Taube Philanthropies Donates $3 Million to Stanford, Gladstone for Huntington’s Research

Taube Philanthropies Donates $3 Million to Stanford, Gladstone for Huntington’s Research

Taube Philanthropies has donated $3 million to fund a research team using gene editing and stem cell techniques to develop treatments for Huntington’s disease.

The team is composed of Dr. Matthew Porteus and Dr. Frank Longo of Stanford Medicine, and Dr. Steve Finkbeiner of the Gladstone Institutes, said a Stanford press release. It will also collaborate with the Memory and Aging Center at the University of California San Francisco (UCSF).

Tad Taube, founder and chairman of Taube Philanthropies, had also made other contributions to neurodegenerative disease research in the past.

“We have made considerable progress in advancing drug therapy developments for patients with neurodegenerative diseases since Taube Philanthropies started supporting my research nearly a decade ago,” Finkbeiner said in a Gladstone news story. “With this renewed commitment and concerted approach focusing on Huntington’s disease, I am optimistic that we will continue advancing toward our research goals.”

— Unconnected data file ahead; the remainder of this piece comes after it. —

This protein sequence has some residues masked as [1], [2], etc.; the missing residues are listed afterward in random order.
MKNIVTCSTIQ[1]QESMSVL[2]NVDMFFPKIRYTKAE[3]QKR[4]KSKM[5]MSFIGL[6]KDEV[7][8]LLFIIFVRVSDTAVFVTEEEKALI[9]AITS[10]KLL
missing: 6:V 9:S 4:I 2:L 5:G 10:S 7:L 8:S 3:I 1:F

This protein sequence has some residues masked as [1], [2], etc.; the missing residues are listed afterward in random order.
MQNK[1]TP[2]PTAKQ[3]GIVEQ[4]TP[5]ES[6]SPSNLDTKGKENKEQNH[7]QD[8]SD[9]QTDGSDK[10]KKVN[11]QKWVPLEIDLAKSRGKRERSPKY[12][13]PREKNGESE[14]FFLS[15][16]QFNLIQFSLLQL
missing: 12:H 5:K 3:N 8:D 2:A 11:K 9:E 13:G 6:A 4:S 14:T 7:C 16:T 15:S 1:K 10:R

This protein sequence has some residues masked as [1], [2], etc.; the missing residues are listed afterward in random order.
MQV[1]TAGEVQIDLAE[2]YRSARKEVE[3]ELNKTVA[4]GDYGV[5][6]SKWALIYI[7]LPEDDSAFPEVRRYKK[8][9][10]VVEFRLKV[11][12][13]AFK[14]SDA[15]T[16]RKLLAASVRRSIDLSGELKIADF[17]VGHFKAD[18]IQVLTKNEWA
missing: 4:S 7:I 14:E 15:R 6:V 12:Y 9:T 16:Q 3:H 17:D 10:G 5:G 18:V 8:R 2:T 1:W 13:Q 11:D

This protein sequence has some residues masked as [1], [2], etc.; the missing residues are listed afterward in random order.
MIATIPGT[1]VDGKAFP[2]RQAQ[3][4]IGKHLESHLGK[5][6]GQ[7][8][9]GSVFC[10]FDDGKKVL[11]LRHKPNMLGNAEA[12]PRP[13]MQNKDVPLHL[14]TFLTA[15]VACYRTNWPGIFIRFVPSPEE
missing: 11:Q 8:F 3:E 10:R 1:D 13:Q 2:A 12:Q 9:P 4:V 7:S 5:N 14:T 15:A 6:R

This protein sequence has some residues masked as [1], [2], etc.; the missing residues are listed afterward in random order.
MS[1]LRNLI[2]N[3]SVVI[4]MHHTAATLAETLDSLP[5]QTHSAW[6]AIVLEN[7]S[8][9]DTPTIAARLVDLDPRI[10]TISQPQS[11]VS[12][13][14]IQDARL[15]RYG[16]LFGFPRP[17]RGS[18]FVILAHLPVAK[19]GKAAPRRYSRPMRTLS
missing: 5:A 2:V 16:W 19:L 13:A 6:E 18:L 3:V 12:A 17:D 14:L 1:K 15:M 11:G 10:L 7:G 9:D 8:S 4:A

Over the last decade, Taube Philanthropies has donated over $5 million to Gladstone and $1 million to Stanford. It started funding Huntington’s disease research under the direction of Nobel laureate Stanley Prusiner of UCSF’s department of neurology.

The donation will support an innovative program with three leading medical research groups and, for the first time, will introduce gene editing and stem cell therapies as treatment strategies, ultimately in the hopes of finding a cure for the disease.

In related news, on May 18, Pope Francis will meet at the Vatican with patients and others fighting Huntington’s, in what organizers claim will be world’s largest gathering ever of Huntington’s patients.

The event, organized by HDennomore global initiative patient advocates, was inspired by the plight of Huntington’s families in Colombia, Venezuela and Argentina.

South America has the world’s highest prevalence of Huntington’s disease. Many South American families will have the opportunity to meet with Pope Francis during next week’s high-profile event. The meeting will start at 10 a.m. but the Vatican’s doors will open at 8 a.m.

Those who cannot make the trip can get involved in other ways, such as sharing HDennomore’s infographics.

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